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Proc Natl Acad Sci U S A. Oct 15, 1993; 90(20): 9441–9445.

Ethylene induces de novo synthesis of chlorophyllase, a chlorophyll degrading enzyme, in Citrus fruit peel.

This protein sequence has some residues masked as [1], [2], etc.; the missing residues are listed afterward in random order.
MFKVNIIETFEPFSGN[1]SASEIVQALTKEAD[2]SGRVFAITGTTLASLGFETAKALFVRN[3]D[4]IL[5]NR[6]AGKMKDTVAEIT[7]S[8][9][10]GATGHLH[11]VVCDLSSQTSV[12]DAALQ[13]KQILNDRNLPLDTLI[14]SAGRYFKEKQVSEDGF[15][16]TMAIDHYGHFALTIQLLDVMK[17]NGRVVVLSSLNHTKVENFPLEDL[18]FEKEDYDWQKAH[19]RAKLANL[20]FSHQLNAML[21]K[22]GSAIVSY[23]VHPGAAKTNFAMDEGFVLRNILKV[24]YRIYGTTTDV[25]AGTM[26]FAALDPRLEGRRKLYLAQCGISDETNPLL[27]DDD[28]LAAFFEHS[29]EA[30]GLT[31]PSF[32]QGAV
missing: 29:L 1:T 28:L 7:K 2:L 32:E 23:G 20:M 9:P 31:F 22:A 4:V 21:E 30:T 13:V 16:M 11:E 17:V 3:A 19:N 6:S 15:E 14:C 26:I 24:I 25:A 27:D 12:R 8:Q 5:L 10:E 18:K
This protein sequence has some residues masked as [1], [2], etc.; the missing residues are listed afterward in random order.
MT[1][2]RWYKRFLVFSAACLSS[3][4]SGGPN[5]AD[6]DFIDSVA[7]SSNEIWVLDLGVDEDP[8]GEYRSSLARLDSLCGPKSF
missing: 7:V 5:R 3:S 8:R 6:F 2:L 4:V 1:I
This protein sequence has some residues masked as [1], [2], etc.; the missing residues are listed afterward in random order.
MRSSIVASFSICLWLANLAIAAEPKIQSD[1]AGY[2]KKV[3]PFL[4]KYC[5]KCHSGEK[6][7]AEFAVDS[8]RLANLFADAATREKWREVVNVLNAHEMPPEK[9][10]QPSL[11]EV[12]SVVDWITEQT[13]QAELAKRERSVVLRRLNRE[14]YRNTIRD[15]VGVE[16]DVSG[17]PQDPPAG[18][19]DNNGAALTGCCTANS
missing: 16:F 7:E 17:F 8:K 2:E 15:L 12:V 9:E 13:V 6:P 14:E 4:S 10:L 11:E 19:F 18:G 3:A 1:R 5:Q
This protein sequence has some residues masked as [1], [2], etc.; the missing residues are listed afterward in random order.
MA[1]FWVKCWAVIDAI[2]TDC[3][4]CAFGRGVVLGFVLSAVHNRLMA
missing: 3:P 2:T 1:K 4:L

Chlorophyllase (Chlase; EC was extracted from plastid fractions of ethylene-treated orange fruit peel and purified 400-fold to homogeneity by gel filtration, hydrophobic chromatography, and preparative SDS/PAGE of nonheated protein. SDS/PAGE of nonheated purified enzyme indicated that Chlase activity is associated with a single protein band migrating at an apparent molecular mass of 25 kDa whereas the heated purified enzyme had a molecular mass of 35 kDa. The N-terminal sequence of the purified protein was determined. The purified enzyme was used as an immunogen for raising antibodies in rabbits. The antiserum was highly specific and on Western blots recognized both the heated and the nonheated form of Chlase. The antibodies also recognized the solubilized enzyme, as shown by an immunoprecipitation assay and by antigen-antibody capture assays in microtiter plates. Treatment with ethylene, which enhances degreening, increased Chlase activity 12-fold. Immunoblot analyses of crude extracts from ethylene-treated fruit detected a strong signal of the Chlase protein, while only a trace level of the enzyme protein could be detected in air. Gibberellin A3 and N6-benzyladenine partly counteracted the ethylene-induced increase in Chlase activity as well as the immunodetected upsurge of the Chlase protein. Ethylene appears to enhance the degreening of citrus fruit through de novo synthesis of the Chlase protein, which in turn is inhibited by the senescence-delaying regulators, gibberellin A3 and N6-benzyladenine. The Chlase enzyme protein may, therefore, serve as a model system for studying the hormonal molecular regulation of fruit ripening and senescence.

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